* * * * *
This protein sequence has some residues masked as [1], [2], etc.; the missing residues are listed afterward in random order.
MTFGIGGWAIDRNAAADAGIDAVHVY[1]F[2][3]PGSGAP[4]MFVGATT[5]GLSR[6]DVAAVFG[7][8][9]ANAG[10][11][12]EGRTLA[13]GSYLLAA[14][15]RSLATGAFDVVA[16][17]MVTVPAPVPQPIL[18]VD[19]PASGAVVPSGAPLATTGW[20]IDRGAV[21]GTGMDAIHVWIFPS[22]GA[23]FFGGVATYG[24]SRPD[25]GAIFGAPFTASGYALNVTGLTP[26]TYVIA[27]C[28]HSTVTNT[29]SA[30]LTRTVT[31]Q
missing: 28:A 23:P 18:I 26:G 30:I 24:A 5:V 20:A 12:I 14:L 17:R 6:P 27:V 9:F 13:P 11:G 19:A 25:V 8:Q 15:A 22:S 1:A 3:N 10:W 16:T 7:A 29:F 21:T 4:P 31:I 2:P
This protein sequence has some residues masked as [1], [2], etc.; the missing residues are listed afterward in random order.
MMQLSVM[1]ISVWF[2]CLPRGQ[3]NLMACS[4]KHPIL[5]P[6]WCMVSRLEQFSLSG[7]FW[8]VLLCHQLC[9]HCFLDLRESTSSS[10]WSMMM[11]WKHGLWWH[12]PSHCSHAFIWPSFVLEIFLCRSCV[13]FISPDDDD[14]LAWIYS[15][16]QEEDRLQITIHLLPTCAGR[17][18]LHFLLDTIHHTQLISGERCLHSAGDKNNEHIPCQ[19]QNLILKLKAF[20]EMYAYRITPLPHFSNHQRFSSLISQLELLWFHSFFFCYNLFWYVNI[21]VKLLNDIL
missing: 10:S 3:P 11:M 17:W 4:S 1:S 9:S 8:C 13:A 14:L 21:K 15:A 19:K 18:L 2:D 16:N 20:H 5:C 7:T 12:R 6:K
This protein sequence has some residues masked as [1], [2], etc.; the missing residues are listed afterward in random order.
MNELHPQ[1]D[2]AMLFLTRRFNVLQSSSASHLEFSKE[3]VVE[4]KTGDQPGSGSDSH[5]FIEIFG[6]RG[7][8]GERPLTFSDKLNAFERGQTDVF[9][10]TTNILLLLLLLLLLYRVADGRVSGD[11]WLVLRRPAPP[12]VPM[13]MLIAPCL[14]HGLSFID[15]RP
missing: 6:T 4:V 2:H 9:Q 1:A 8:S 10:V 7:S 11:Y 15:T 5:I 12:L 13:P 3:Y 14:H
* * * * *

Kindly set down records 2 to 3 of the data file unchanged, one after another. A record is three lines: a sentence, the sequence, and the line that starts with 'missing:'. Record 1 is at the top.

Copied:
This protein sequence has some residues masked as [1], [2], etc.; the missing residues are listed afterward in random order.
MMQLSVM[1]ISVWF[2]CLPRGQ[3]NLMACS[4]KHPIL[5]P[6]WCMVSRLEQFSLSG[7]FW[8]VLLCHQLC[9]HCFLDLRESTSSS[10]WSMMM[11]WKHGLWWH[12]PSHCSHAFIWPSFVLEIFLCRSCV[13]FISPDDDD[14]LAWIYS[15][16]QEEDRLQITIHLLPTCAGR[17][18]LHFLLDTIHHTQLISGERCLHSAGDKNNEHIPCQ[19]QNLILKLKAF[20]EMYAYRITPLPHFSNHQRFSSLISQLELLWFHSFFFCYNLFWYVNI[21]VKLLNDIL
missing: 10:S 3:P 11:M 17:W 4:S 1:S 9:S 8:C 13:A 14:L 21:K 15:A 19:K 18:L 2:D 16:N 20:H 5:C 7:T 12:R 6:K
This protein sequence has some residues masked as [1], [2], etc.; the missing residues are listed afterward in random order.
MNELHPQ[1]D[2]AMLFLTRRFNVLQSSSASHLEFSKE[3]VVE[4]KTGDQPGSGSDSH[5]FIEIFG[6]RG[7][8]GERPLTFSDKLNAFERGQTDVF[9][10]TTNILLLLLLLLLLYRVADGRVSGD[11]WLVLRRPAPP[12]VPM[13]MLIAPCL[14]HGLSFID[15]RP
missing: 6:T 4:V 2:H 9:Q 1:A 8:S 10:V 7:S 11:Y 15:T 5:I 12:L 13:P 3:Y 14:H